|Earl Shaddix of Earl's Bread|
Earl Shaddix' motto is, "Ready! Fire! Aim!" Maybe that's one of the reasons why he's the first person in the City to have been approved as an at-home food producer of "low-risk foods" under state's new Cottage Food Law program. The law, which went into effect on January 1 of this year, allows people to legally sell foods that they have produced in their home kitchens. For a small investment on the part of the producer, they can see if they have what it takes to make money from a food product that their families love and their friends have said they should market. As Earl says, "there's nothing like the real public to see just how good your food is." Without the new law, Earl says he never would have been able to begin selling Earl's Bread beyond his circle of friends and family. However, with an initial outlay of about $250 and guidance provided by SFDPH, Earl went through safe food handling certification and now produces upwards of 30 loaves of bread for sale each week in the kitchen of his one-bedroom Bayview apartment.
Shaddix has been a professional chef, restaurant owner and manager, farmer, and forager. He is currently an area supervisor for All Clad Cookware, but actually using his cookware is still a passion. Earl got his start in the kitchen at an early age. "Growing up on a ranch in Livermore, I was terrified of the larger animals. I quickly found that my mother appreciated help in the kitchen, so I was able to get my chores reassigned to kitchen duty. I was never really interested in baking until later in life when I worked for Il Fornaio. There, I began to understand better the importance of good bread, what it looks like, tastes like, and the culture behind it." And no, he's not talking about the cultures of yeast living in his sourdough starter, but rather the culture of sharing that he sees behind every loaf of bread.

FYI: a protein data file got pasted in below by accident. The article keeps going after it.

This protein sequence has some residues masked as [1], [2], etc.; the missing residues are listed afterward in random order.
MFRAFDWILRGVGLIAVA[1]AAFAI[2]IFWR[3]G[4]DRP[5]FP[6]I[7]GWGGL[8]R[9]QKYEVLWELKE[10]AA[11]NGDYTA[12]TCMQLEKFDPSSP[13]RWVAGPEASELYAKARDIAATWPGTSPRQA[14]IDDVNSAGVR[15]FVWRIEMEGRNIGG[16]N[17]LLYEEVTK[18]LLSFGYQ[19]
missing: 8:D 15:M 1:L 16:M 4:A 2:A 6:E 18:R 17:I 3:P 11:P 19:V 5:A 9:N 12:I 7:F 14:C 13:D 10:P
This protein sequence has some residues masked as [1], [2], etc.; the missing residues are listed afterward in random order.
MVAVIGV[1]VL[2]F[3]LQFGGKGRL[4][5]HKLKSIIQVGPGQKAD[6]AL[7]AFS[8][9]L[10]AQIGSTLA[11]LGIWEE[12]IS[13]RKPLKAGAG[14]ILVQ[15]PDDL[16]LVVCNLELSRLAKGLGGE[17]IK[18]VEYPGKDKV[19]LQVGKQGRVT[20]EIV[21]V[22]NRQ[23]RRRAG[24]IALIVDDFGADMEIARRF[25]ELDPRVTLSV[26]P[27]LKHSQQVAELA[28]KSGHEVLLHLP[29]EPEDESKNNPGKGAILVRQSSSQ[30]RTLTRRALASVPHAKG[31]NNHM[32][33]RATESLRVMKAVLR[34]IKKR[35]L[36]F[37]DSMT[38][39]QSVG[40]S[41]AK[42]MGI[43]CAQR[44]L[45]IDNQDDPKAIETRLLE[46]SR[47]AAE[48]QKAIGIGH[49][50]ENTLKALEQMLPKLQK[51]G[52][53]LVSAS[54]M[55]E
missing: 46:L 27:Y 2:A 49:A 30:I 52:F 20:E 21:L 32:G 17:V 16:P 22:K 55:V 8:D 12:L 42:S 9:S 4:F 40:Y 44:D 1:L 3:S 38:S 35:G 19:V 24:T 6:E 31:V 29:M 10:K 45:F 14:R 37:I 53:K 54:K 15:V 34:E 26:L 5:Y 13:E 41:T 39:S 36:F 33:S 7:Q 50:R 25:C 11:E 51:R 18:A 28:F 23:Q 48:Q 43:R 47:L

As the first person to have gone through the cottage food law process, he feels that he has a responsibility to help others through it. Two weeks ago, Earl was joined by SFDPH at an event in the Bayview that aimed to do just that. 50 people attended the seminar and learned from Earl how he got his business off the ground under the new law. But Earl's culture of sharing doesn't stop there. He also believes that everyone should make their own bread at home - obviously cutting into his own business' bottom line in the process - so he happily shares his sourdough starter with anyone who wants some.
Like many boutique food producers, Earl is passionate about where his product's ingredients come from. He puts four basic ingredients into his bread: flour, water, salt, and his time. Of these ingredients, flour has been the most challenging for him to source. After doing a lot of research, whenever he needs to restock, he now drives to Petaluma to get 300-400 pounds of what he considers to be the best locally grown, heritage varietal, fresh-milled organic flour available. As for his time, "it's the most expensive part of bread making, but because I love doing it, and it doesn't really consume me, my time is not part of the price."
Earl says, "Earl's Bread was really just started for fun, but in the back of my head, I am thinking of one day opening a small bakery in the Bayview. We desperately need one, but if someone opened one up before me, I would support them 100%, and may even stop baking my bread altogether."
If you'd like to become a subscriber, visit Earl's Bread on Facebook and sign up. If you want to find out more about the Cottage Food Law and how Earl got his start, he is planning to participate in another seminar soon, and can provide you information on that as well.